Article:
Greening Your Summer Vacation
Read the entire article at the New York Times.
The United Nations has proclaimed 2017 the International Year of Sustainable Tourism with a goal of promoting positive change in travel with regard to social inclusion, environmental protection and economic equality. But what does that mean for the everyday traveler planning a summer vacation? Homework. While the United Nations has a roster of forums, talks and conferences on sustainable tourism this year, travelers themselves are left to sort the good practices from the bad.
One new resource, the Travel Better Club from Sustainable Travel International, a nonprofit focused on green travel, aims to develop an online community of travelers sharing experiences and recommendations (the fee is $25, waived if the coupon code iTravelBetter is used). The group has about 2,000 members, and the site offers a 30-minute online training course on evaluating sustainability in travel.
Geared toward millennial travelers, the new app Adventure Junky makes a game of sustainable travel practices, awarding points for low-impact experiences and showcasing destinations and travel operators that offer them. Friends can play against one another or compete globally for bragging rights.
Sustainability is a big-umbrella term that addresses the economy, communities and the environment. Here are three aspects to consider as you plan.
According to the United States Environmental Protection Agency, transportation accounts for 27 percent of annual greenhouse gas emissions, the kind that trap heat and warm the planet. Transportation, which includes everything from food trucked across the country to car commuting, is second only to electricity production in those emissions. Since 1990, total emissions are up about 4 percent, and the agency attributes the increase in transportation emissions to the growth in travel.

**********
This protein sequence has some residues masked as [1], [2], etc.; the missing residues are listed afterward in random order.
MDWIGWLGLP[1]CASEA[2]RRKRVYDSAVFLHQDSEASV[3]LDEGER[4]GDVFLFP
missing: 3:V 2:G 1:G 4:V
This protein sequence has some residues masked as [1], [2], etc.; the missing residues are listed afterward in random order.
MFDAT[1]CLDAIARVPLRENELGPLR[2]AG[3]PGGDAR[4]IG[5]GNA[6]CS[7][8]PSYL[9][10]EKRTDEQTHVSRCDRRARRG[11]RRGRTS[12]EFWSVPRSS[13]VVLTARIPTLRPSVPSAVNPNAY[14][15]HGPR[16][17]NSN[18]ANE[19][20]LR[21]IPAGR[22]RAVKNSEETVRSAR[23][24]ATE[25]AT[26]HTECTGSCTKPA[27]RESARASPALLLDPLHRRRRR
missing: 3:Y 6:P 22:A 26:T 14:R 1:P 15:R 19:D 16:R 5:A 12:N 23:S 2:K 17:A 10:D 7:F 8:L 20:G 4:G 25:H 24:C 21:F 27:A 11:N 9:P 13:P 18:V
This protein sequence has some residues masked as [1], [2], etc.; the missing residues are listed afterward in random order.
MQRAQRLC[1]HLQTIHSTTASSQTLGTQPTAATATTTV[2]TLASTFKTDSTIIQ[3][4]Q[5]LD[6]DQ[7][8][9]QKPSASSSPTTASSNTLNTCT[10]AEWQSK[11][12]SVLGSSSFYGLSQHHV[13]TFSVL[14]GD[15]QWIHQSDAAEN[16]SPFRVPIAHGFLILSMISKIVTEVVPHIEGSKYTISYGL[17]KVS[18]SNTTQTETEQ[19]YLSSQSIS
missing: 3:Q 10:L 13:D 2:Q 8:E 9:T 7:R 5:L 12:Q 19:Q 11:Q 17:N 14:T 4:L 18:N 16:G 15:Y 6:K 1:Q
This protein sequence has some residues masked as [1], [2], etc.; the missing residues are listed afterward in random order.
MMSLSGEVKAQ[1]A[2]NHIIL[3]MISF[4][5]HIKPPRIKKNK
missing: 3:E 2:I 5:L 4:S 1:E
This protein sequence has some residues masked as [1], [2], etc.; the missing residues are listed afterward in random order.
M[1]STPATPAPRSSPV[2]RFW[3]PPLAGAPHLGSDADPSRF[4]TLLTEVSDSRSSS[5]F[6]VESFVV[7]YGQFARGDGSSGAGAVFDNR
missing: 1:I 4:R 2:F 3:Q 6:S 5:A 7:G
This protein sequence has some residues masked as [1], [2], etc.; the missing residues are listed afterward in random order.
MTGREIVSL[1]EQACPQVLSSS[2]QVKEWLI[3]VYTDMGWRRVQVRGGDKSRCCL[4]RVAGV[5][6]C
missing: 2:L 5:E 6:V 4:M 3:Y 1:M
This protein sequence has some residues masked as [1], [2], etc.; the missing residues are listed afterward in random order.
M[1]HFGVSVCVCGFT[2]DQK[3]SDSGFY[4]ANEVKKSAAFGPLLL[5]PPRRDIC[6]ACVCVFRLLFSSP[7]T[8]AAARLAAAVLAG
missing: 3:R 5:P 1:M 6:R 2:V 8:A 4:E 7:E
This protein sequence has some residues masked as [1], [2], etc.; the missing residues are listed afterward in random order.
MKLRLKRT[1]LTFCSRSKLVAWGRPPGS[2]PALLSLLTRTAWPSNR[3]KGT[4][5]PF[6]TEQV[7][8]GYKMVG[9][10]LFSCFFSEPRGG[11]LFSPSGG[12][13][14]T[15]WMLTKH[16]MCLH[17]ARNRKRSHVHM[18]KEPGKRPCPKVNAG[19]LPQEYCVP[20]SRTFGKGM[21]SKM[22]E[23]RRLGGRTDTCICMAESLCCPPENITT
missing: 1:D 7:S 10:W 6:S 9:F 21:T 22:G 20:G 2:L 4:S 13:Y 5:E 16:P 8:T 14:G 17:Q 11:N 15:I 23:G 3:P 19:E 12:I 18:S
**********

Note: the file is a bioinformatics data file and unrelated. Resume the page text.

The remedy isn’t to stop traveling, which is a major economic driver, particularly in emerging countries, but “to do it smarter,” said Ms. Honey of Crest. “Look for larger, more fuel-efficient engines. Try to travel on nonstops. Going down and coming up creates more emissions. And where there are alternatives like trains and buses, do those. Try not to do short-haul flights.”
Costa Rica and Australia are among countries that certify the eco-strength of hotels, tour companies and attractions. Costa Rica, for example, has awarded one green leaf, the minimum, to a dolphin swim program and five, the maximum, to the green tour operator Osa Wild. States such as Wisconsin also run certification programs.
To evaluate a certification program, check to see if it has been reviewed by the Global Sustainable Tourism Council, an independent nonprofit that has established standards for sustainability in travel. “They’re sort of like policemen for the sustainable tourism industry,” Ms. Honey said.
Responsible Travel, an English agency that specializes in sustainable holidays, hands out World Responsible Tourism Awards that are another good source for finding eco-friendly operators. When shopping for a hotel, travelers should ask about environmental practices. Alila Hotels & Resorts in Bali aims to be waste-free by July. Inkaterra offsets the impact of its lodges in Peru by investing in the protection of 42,000 acres of forest, among other programs.
Increasingly, green tourism operators are focusing on the human factor, or the impact on local people. Is the tour company staffed by locals? Is the hotel locally owned, and therefore keeping the money within the community rather than shipping it to a foreign headquarters? Do tourism businesses support environmental or educational projects? Do employees earn a living wage? Can travelers learn from the locals and vice versa?
“We are used to talking about what your carbon footprint is, but what is your handprint?” Mr. Pfister asked. “Your handprint is spending two hours interacting with a community or buying art directly from the person producing it, not in a gift shop, which has a carved toucan made in China. Your handprint could be going on a local fishing tour and leaving a positive impression. It’s all about creating relationships.”